What is a Lottery?


A lottery is an arrangement in which something (usually money or prizes) is distributed among a group of people by lot or by chance. The most common form of a lottery is a game in which players purchase chances, called tickets, to win a prize. The winners are chosen by drawing numbers from a pool of all the ticket purchases.

The lottery is a popular activity in many countries and has raised billions of dollars for governments. However, it may not be a very good investment for most people. For example, it can take decades for a large sum of money to grow to the level where it can be used for retirement or other goals. Also, the tax burdens associated with winning the lottery can be high.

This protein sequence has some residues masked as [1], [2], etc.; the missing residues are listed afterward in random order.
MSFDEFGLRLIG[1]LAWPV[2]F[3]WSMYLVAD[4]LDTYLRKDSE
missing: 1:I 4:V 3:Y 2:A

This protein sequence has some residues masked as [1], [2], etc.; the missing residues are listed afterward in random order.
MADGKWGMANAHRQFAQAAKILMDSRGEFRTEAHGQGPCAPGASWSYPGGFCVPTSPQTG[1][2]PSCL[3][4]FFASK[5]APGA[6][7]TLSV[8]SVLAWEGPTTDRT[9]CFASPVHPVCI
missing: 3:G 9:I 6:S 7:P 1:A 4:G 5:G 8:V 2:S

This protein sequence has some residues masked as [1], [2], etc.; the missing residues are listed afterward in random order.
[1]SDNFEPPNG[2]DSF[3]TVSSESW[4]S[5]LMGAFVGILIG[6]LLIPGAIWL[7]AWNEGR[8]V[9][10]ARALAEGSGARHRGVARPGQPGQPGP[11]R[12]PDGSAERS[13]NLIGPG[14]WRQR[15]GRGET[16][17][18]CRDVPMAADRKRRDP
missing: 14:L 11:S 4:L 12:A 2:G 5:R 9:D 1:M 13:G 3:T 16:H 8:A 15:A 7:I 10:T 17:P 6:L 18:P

Moreover, it is often difficult for people to handle the sudden influx of wealth after winning the lottery. In fact, 70 percent of lottery winners lose or spend all their winnings within five years or less. The ill-advised spending sprees of Jack Whittaker, the West Virginia construction worker who won the Powerball jackpot in 2002, are an extreme reminder of this danger. The former cowboy hat salesman handed out stacks of cash to churches, diner waitresses, family members and even strangers, before eventually running out of money and taking his own life.

Explore the themes of class differences and tradition in Shirley Jackson’s short story, The Lottery. How does the writer create tension between characters?